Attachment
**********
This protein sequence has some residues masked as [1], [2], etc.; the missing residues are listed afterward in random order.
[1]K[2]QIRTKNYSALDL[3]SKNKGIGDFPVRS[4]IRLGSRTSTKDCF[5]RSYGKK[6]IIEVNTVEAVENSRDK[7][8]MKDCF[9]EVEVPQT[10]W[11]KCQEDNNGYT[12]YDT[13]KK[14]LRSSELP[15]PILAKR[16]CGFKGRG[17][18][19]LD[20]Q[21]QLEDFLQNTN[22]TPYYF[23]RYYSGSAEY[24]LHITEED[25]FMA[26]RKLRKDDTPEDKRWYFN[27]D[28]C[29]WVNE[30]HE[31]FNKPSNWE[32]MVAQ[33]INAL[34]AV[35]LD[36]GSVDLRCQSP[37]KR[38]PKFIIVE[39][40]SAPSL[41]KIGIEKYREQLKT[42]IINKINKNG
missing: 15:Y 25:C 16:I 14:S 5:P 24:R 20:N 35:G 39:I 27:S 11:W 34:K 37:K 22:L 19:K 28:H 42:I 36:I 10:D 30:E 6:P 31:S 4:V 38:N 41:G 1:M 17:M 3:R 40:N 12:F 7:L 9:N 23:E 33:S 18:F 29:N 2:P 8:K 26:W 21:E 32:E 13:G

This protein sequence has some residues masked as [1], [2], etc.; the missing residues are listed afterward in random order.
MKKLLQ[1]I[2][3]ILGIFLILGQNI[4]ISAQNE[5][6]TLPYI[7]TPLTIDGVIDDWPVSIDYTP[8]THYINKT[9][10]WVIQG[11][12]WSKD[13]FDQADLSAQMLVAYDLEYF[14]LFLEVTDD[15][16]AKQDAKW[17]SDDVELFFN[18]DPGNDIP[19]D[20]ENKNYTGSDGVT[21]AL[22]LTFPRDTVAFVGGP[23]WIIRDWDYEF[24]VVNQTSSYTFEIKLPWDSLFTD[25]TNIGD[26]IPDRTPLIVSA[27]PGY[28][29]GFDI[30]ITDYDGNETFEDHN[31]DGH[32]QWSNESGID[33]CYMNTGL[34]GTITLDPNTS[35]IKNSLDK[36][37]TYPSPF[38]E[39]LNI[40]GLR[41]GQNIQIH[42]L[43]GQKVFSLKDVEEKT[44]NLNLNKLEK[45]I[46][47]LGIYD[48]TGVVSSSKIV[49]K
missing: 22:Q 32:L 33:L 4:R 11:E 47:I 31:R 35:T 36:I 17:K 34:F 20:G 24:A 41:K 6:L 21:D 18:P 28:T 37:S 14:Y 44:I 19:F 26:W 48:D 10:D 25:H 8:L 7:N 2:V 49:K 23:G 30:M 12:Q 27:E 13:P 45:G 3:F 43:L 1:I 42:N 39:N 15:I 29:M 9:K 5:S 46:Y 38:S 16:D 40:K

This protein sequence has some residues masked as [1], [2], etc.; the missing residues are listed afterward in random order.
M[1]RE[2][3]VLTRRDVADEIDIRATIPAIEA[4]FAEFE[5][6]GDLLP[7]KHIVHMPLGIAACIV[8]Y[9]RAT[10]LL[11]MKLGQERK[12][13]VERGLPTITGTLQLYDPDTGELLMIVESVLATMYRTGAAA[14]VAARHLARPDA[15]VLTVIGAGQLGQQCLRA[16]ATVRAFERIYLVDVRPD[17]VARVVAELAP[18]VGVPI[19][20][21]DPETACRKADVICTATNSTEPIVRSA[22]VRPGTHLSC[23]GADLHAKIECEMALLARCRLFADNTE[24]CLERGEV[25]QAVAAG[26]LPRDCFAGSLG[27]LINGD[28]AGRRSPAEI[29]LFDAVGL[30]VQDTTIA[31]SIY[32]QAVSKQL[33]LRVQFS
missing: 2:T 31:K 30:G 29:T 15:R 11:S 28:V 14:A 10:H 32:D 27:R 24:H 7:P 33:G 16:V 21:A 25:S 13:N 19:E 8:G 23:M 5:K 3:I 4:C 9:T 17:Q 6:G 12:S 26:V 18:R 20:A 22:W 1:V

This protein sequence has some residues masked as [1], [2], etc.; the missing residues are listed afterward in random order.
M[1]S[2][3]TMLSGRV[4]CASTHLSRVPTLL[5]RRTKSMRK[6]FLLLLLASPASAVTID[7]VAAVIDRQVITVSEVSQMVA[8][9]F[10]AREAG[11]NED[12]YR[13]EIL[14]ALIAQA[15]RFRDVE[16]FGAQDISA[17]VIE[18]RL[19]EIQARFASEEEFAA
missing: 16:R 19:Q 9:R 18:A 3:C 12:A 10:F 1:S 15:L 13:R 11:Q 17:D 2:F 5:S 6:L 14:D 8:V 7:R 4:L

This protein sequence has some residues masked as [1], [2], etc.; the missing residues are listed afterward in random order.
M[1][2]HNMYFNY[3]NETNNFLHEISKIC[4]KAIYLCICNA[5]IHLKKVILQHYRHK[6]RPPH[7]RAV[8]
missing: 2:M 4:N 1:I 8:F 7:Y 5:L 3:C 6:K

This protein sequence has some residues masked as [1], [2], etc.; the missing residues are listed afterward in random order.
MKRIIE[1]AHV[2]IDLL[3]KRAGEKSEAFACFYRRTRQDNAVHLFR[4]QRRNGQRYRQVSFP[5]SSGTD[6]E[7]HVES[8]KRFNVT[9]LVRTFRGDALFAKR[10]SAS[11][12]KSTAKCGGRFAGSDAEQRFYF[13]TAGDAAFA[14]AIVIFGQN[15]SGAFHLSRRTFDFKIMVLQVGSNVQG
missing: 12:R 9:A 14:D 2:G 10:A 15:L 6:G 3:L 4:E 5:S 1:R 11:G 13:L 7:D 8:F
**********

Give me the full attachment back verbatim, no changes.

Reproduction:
This protein sequence has some residues masked as [1], [2], etc.; the missing residues are listed afterward in random order.
[1]K[2]QIRTKNYSALDL[3]SKNKGIGDFPVRS[4]IRLGSRTSTKDCF[5]RSYGKK[6]IIEVNTVEAVENSRDK[7][8]MKDCF[9]EVEVPQT[10]W[11]KCQEDNNGYT[12]YDT[13]KK[14]LRSSELP[15]PILAKR[16]CGFKGRG[17][18][19]LD[20]Q[21]QLEDFLQNTN[22]TPYYF[23]RYYSGSAEY[24]LHITEED[25]FMA[26]RKLRKDDTPEDKRWYFN[27]D[28]C[29]WVNE[30]HE[31]FNKPSNWE[32]MVAQ[33]INAL[34]AV[35]LD[36]GSVDLRCQSP[37]KR[38]PKFIIVE[39][40]SAPSL[41]KIGIEKYREQLKT[42]IINKINKNG
missing: 15:Y 25:C 16:I 14:S 5:P 24:R 20:N 35:G 39:I 27:S 11:W 34:K 37:K 22:L 19:K 28:H 42:I 36:I 10:D 30:E 6:P 31:S 4:V 38:N 41:G 1:M 17:M 3:R 40:N 12:F 7:L 9:N 23:E 33:S 18:F 29:N 2:P 8:K 26:W 21:E 32:E 13:G

This protein sequence has some residues masked as [1], [2], etc.; the missing residues are listed afterward in random order.
MKKLLQ[1]I[2][3]ILGIFLILGQNI[4]ISAQNE[5][6]TLPYI[7]TPLTIDGVIDDWPVSIDYTP[8]THYINKT[9][10]WVIQG[11][12]WSKD[13]FDQADLSAQMLVAYDLEYF[14]LFLEVTDD[15][16]AKQDAKW[17]SDDVELFFN[18]DPGNDIP[19]D[20]ENKNYTGSDGVT[21]AL[22]LTFPRDTVAFVGGP[23]WIIRDWDYEF[24]VVNQTSSYTFEIKLPWDSLFTD[25]TNIGD[26]IPDRTPLIVSA[27]PGY[28][29]GFDI[30]ITDYDGNETFEDHN[31]DGH[32]QWSNESGID[33]CYMNTGL[34]GTITLDPNTS[35]IKNSLDK[36][37]TYPSPF[38]E[39]LNI[40]GLR[41]GQNIQIH[42]L[43]GQKVFSLKDVEEKT[44]NLNLNKLEK[45]I[46][47]LGIYD[48]TGVVSSSKIV[49]K
missing: 22:Q 32:L 33:L 4:R 11:E 47:I 31:R 35:T 36:I 17:K 34:F 20:G 24:A 41:K 6:L 21:D 18:P 28:T 37:S 14:Y 44:I 19:F 26:W 48:D 10:D 25:H 8:L 7:N 2:V 49:K 23:G 30:M 12:Q 27:E 13:P 45:G 3:F 43:L 1:I 42:N 39:N 15:I 29:M 9:K 5:S 46:Y 38:S 16:D 40:K

This protein sequence has some residues masked as [1], [2], etc.; the missing residues are listed afterward in random order.
M[1]RE[2][3]VLTRRDVADEIDIRATIPAIEA[4]FAEFE[5][6]GDLLP[7]KHIVHMPLGIAACIV[8]Y[9]RAT[10]LL[11]MKLGQERK[12][13]VERGLPTITGTLQLYDPDTGELLMIVESVLATMYRTGAAA[14]VAARHLARPDA[15]VLTVIGAGQLGQQCLRA[16]ATVRAFERIYLVDVRPD[17]VARVVAELAP[18]VGVPI[19][20][21]DPETACRKADVICTATNSTEPIVRSA[22]VRPGTHLSC[23]GADLHAKIECEMALLARCRLFADNTE[24]CLERGEV[25]QAVAAG[26]LPRDCFAGSLG[27]LINGD[28]AGRRSPAEI[29]LFDAVGL[30]VQDTTIA[31]SIY[32]QAVSKQL[33]LRVQFS
missing: 2:T 31:K 30:G 29:T 15:R 11:S 28:V 14:A 10:H 32:D 27:R 24:H 7:P 33:G 16:V 21:A 25:S 13:N 19:E 8:G 23:M 5:K 3:I 4:C 9:T 17:Q 6:G 12:S 26:V 18:R 20:A 22:W 1:V

This protein sequence has some residues masked as [1], [2], etc.; the missing residues are listed afterward in random order.
M[1]S[2][3]TMLSGRV[4]CASTHLSRVPTLL[5]RRTKSMRK[6]FLLLLLASPASAVTID[7]VAAVIDRQVITVSEVSQMVA[8][9]F[10]AREAG[11]NED[12]YR[13]EIL[14]ALIAQA[15]RFRDVE[16]FGAQDISA[17]VIE[18]RL[19]EIQARFASEEEFAA
missing: 16:R 19:Q 9:R 18:A 3:C 12:A 10:F 1:S 15:L 13:R 11:Q 17:D 2:F 5:S 6:L 14:D 8:V 7:R 4:L

This protein sequence has some residues masked as [1], [2], etc.; the missing residues are listed afterward in random order.
M[1][2]HNMYFNY[3]NETNNFLHEISKIC[4]KAIYLCICNA[5]IHLKKVILQHYRHK[6]RPPH[7]RAV[8]
missing: 2:M 4:N 1:I 8:F 7:Y 5:L 3:C 6:K

This protein sequence has some residues masked as [1], [2], etc.; the missing residues are listed afterward in random order.
MKRIIE[1]AHV[2]IDLL[3]KRAGEKSEAFACFYRRTRQDNAVHLFR[4]QRRNGQRYRQVSFP[5]SSGTD[6]E[7]HVES[8]KRFNVT[9]LVRTFRGDALFAKR[10]SAS[11][12]KSTAKCGGRFAGSDAEQRFYF[13]TAGDAAFA[14]AIVIFGQN[15]SGAFHLSRRTFDFKIMVLQVGSNVQG
missing: 12:R 9:A 14:D 2:G 10:A 15:L 6:G 3:L 4:E 5:S 1:R 11:G 13:L 7:D 8:F